At Teaching and Learning Services, we regularly receive questions from instructors asking for ideas to enhance their teaching and improve students’ engagement in class. So, we’ve recorded 2-3 minute video bites that describe how to implement some strategies we’ve chosen based on relative ease of implementation, suitability for different class sizes, and their representation of a variety of interaction types. We’ll be sharing these strategies in the Teaching for Learning @McGill University blog over the coming weeks. Stay tuned!
The 10/2 strategy involves lecturing or presenting information for 10 minutes and then allowing students to work for 2 minutes in pairs to summarize the information or address a question you’ve posed.
Why use this strategy?
One of the greatest challenges I encountered as a student was trying to maintain my attention span throughout an entire class period. It often seemed as though the instructor was racing to cover as much material as possible in a short—yet seemingly long—period of time. There was little opportunity for me to absorb the information and fully comprehend it. Moreover, trying to listen, understand and simultaneously scribble notes as the instructor was lecturing proved to be a skill I was not really able to hone. I know I was not the only student to feel this way.
How might this problem be overcome? One of the simplest additions to your lectures can be the 10/2 teaching strategy. The idea is that you present content in 10-minute increments spaced apart by 2 minutes of rest. This rest time allows students to grasp concepts and reflect on them, catch up on their notes, and ask questions. Adopting the 10/2 strategy requires minimal planning and little extra time to implement.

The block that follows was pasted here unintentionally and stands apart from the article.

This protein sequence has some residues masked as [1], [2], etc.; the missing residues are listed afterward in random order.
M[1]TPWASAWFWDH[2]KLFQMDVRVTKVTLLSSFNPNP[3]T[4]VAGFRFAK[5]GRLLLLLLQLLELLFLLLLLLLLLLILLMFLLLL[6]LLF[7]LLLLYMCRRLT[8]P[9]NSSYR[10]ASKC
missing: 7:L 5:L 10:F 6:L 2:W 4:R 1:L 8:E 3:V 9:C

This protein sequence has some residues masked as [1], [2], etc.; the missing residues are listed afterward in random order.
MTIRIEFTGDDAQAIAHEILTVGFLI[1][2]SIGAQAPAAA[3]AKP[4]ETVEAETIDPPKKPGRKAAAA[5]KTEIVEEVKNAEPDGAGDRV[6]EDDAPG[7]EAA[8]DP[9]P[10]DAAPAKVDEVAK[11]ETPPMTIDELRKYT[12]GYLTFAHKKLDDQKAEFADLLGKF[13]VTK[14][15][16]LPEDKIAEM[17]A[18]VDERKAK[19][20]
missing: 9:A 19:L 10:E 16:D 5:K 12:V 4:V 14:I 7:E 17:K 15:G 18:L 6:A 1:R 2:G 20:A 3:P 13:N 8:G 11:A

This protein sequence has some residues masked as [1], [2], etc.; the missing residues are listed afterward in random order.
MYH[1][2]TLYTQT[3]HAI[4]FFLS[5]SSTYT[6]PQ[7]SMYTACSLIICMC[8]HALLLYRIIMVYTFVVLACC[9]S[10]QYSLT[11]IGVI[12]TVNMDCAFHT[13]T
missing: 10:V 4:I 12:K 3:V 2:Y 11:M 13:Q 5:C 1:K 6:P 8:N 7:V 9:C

I strongly believe that implementing a strategy like 10/2, which can engage students in their learning, can lay a solid foundation for students to understand subsequent material. That foundation may be crucial for student achievement. If the 10/2 strategy had been implemented in some of the courses I had taken, it would have been a game changer.
Would you like to know more?
- Ideas for interaction during lectures
- Interactive lecturing: Strategies for increasing participation in large group presentations, by McGill professors Yvonne Steinert and Linda Snell.
Check out the other posts in the Strategy Bites series:
What strategies do you use to provide students with time to reflect on and assimilate content during your classes? Share your ideas!
Featured Image photo credit: Victor Tangerman
Jasmine Parent is an M. Sc. graduate from the program of Global and Community Nutrition in the Department of Dietetics at McGill University. She is currently enrolled in the M. Ed. Technology Program at the University of British Columbia and works as an Assistant Online Course Developer at McGill’s Teaching and Learning Services. Her greatest passions include cooking and exploring healthy recipes, practicing yoga, and spending time in nature.